Dragon Ball Z: Budokai Tenkaichi 2 - hands-on

Space karate takes on a new dimension as we hurl giant fireballs with the Wii remote

To accommodate them all, the game's story mode - Dragon Adventure - features no fewer than 24 different storylines, including a few cool "what if?" scenarios. Whichever plot you choose, though, they all play more or less the same - you'll fly around over a big world map as whichever character(s) the story dictates, visiting shops and picking up items before each chapter-ending fight. The whole experience is structured like an RPG, meaning you'll be able to power up and customize your fighters for use in other modes.

The fights themselves are shaping up to be surprisingly addictive, considering how simple they are. Like the previous Tenkaichi, they unfold from a third-person perspective (two-player battles get a split screen), and they're all about the aerial fisticuffs and gigantic fireballs - both of which are super-easy to pull off by just mashing buttons.

Super-moves or no, each battle tends to devolve into patterns of punching, charging your ki energy and letting loose with massive, searing energy blasts. It's repetitive, but it's so fast and visceral that it took us a long time to notice.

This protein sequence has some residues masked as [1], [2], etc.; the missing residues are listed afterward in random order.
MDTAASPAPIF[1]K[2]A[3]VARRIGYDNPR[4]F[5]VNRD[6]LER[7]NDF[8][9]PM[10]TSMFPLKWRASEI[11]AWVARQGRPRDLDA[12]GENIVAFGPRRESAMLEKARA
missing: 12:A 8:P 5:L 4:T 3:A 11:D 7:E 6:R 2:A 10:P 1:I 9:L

It helps that the story mode doesn't hold you too strictly to canon. Each character has all their ridiculous Super Saiyan/giant ape/whatever transformations available right off the bat, and can activate them in the middle of a match once they've powered up enough, enabling you to unleash massive ass-kickings.

Cool stuff you can do mid-match doesn't stop with transformations, either. During the new Tag Battles, for instance, you can switch to a second character, and if you've chosen a certain character combination - like Goku and Vegeta, say - you'll be able to pull off a Fusion move and create a whole new fighter.

ABOUT THE AUTHOR

After graduating from college in 2000 with a BA in journalism, I worked for five years as a copy editor, page designer and videogame-review columnist at a couple of mid-sized newspapers you've never heard of. My column eventually got me a freelancing gig with GMR magazine, which folded a few months later. I was hired on full-time by GamesRadar in late 2005, and have since been paid actual money to write silly articles about lovable blobs.
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